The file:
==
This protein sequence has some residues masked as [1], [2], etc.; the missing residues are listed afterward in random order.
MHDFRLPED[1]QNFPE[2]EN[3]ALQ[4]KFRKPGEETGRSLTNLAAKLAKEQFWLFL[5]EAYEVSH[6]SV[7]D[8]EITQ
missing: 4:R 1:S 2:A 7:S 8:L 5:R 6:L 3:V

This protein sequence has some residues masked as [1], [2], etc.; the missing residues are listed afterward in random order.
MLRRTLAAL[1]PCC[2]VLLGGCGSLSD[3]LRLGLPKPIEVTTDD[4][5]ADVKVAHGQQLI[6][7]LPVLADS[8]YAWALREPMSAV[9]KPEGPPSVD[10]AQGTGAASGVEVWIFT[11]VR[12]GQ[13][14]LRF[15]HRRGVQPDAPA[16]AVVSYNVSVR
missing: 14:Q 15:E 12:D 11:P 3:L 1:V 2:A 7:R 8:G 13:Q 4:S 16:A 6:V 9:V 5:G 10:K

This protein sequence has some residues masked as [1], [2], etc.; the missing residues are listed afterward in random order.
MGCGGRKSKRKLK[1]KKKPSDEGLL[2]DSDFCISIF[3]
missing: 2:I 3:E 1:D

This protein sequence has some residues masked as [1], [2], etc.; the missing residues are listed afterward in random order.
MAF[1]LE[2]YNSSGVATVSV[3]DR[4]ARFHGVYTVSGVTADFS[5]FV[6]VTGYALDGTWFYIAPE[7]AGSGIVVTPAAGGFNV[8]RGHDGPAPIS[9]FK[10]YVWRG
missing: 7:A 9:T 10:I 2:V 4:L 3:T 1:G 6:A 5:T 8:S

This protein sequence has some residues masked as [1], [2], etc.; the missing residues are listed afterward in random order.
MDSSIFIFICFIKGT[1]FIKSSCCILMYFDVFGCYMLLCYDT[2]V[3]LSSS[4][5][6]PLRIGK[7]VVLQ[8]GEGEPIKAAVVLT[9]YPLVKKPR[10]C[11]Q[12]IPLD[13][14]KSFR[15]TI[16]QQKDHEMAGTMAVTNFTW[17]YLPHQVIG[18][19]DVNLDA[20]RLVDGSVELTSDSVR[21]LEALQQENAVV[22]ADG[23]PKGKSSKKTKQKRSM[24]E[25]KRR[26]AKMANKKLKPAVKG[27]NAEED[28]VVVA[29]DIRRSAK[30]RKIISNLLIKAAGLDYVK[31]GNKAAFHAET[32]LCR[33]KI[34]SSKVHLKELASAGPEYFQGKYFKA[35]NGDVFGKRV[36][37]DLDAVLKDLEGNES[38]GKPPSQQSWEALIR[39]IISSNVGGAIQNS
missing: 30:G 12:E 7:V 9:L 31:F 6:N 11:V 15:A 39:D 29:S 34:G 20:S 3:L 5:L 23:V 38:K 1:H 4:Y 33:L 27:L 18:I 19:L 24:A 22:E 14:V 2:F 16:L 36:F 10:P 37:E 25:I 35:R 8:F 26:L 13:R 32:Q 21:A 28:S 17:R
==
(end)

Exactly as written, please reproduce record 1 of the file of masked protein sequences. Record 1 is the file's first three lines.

This protein sequence has some residues masked as [1], [2], etc.; the missing residues are listed afterward in random order.
MHDFRLPED[1]QNFPE[2]EN[3]ALQ[4]KFRKPGEETGRSLTNLAAKLAKEQFWLFL[5]EAYEVSH[6]SV[7]D[8]EITQ
missing: 4:R 1:S 2:A 7:S 8:L 5:R 6:L 3:V